Commentary

Limitations on work hours make residents and patients safer


 

“Fatigue: It’s a fickle member of the obstetrical team,” by Robert L. Barbieri, MD (Editorial, December 2007)

I trained in the era of 36-hour call every third to fourth night and 120-hour work-weeks in residency. I had four young children, including a toddler. My husband picked up the oldest three kids, but I would swing by the day-care center for my youngest child on my way home from work.

One evening, I awoke at the wheel as we jolted to a stop in a bar ditch, with my 3-year-old exclaiming, “Whoa, Mommy! Whoa, Mommy!” Neither I nor my daughter was hurt, but we had just come through a busy two-way stop at a major highway intersection, which I did not remember driving through. I apparently crossed through it and entered the ditch several hundred feet past the intersection.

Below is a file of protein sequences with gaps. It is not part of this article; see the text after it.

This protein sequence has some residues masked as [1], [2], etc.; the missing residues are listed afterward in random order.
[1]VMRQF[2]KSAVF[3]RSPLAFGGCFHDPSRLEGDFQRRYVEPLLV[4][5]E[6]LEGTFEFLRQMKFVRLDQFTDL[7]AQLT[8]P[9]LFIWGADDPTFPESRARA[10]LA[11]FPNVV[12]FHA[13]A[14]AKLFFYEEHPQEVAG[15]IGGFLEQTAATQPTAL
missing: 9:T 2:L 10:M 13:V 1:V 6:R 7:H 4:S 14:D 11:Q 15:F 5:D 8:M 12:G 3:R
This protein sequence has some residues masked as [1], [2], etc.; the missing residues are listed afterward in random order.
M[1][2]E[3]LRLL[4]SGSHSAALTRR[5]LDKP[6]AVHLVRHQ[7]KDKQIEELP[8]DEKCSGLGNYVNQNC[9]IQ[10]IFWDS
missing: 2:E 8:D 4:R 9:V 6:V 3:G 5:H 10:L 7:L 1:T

After that, I never picked up any of my children after call again. Changing the way we worked as residents was not an option—it was accepted that that was the way things were.

I am teaching now, after many years in private practice in which I often carried over to the next day to see patients or operate after being up all night with a delivery. I welcome the changes taking place in residency and practice. Although I do believe there are times when continuity of care is lost in what has become shift work with the residents, I think residents and patients are safer in the long run—even if it is just to drive home after work.

Virginia A. Rauth, MD
Galveston, Tex

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